We Are the Walking Dead

Robert Kirkman’s Zombies and Buddhist Body Image

Authors

  • Peter Herman Georgetown University

DOI:

https://doi.org/10.1558/imre.v17i4.433

Keywords:

Buddhism, Comic Books, Zombies, Theology, Body Image.

Abstract

Robert Kirkman’s popular horror comic The Walking Dead offers the basis for a constructive Buddhist reading of the identification of the body with the authentic self. By applying both traditional Buddhist readings of charnel ground meditations and theorist Julia Kristeva’s understanding of “abjection,” this article argues that the comic can be read in a socially progressive mode, destabilizing the identification of authentic personhood with specific and particular bodies.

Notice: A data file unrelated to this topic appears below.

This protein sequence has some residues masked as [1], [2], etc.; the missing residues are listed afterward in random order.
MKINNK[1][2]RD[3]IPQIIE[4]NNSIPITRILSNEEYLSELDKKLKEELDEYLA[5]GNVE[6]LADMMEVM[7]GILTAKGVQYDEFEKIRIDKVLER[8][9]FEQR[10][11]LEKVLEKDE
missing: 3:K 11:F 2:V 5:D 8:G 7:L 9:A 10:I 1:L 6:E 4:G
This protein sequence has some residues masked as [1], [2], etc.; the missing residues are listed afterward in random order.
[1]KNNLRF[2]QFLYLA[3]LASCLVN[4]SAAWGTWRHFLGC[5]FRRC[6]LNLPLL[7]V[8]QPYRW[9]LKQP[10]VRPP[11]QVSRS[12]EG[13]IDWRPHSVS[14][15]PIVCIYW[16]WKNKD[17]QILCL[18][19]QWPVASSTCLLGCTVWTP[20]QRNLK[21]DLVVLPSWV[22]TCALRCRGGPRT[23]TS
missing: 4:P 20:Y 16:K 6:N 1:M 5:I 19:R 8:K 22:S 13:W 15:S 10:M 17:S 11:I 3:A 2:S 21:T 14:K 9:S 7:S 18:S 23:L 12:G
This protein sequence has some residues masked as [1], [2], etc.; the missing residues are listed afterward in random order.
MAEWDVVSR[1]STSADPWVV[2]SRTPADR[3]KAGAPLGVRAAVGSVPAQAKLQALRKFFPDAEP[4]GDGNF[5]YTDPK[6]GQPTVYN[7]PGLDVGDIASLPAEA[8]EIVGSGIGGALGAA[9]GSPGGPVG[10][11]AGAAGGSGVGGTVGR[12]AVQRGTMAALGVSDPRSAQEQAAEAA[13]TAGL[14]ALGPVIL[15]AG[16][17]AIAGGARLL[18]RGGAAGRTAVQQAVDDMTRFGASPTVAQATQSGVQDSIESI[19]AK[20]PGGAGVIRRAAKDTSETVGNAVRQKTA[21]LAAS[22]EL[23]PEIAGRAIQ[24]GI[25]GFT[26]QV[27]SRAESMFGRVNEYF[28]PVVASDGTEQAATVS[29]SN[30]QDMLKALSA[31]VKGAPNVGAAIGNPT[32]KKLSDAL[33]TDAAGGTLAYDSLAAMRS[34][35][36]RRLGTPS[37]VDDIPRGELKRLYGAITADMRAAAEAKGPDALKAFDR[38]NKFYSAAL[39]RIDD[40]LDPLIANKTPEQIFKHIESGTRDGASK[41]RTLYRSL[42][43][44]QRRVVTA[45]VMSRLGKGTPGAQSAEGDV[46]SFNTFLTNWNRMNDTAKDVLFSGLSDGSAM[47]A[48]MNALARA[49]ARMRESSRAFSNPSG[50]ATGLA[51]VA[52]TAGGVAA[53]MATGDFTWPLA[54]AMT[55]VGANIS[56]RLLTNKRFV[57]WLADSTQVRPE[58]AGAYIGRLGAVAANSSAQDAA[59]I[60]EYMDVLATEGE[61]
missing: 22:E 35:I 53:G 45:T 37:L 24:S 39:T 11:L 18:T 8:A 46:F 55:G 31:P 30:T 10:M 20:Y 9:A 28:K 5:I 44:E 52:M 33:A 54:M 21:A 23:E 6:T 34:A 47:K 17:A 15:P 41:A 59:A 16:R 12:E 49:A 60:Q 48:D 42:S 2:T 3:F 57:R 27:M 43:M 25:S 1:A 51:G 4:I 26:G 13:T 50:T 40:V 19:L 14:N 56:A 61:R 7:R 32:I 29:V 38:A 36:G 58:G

References

Buddhaghosa, Bhadantacariya. 1976. The Path of Purification (Visuddhimagga). Translated by Bhikku Ñyanamoli. San Francisco, CA: Shambhala.

Gethin, Rupert. 2008. Sayings of the Buddha: New Translations from the Pali Nikayas. New York: Oxford University Press.

Kirkman, Robert. 2008. “Letter Hacks.” The Walking Dead 54: 27.

Kristeva, Julia. 1982. Powers of Horror: An Essay on Abjection. Translated by Leon S. Roudiez. New York: Columbia University Press.

Published

2014-12-12

How to Cite

Herman, P. (2014). We Are the Walking Dead: Robert Kirkman’s Zombies and Buddhist Body Image. Implicit Religion, 17(4), 433–442. https://doi.org/10.1558/imre.v17i4.433

Issue

Section

Articles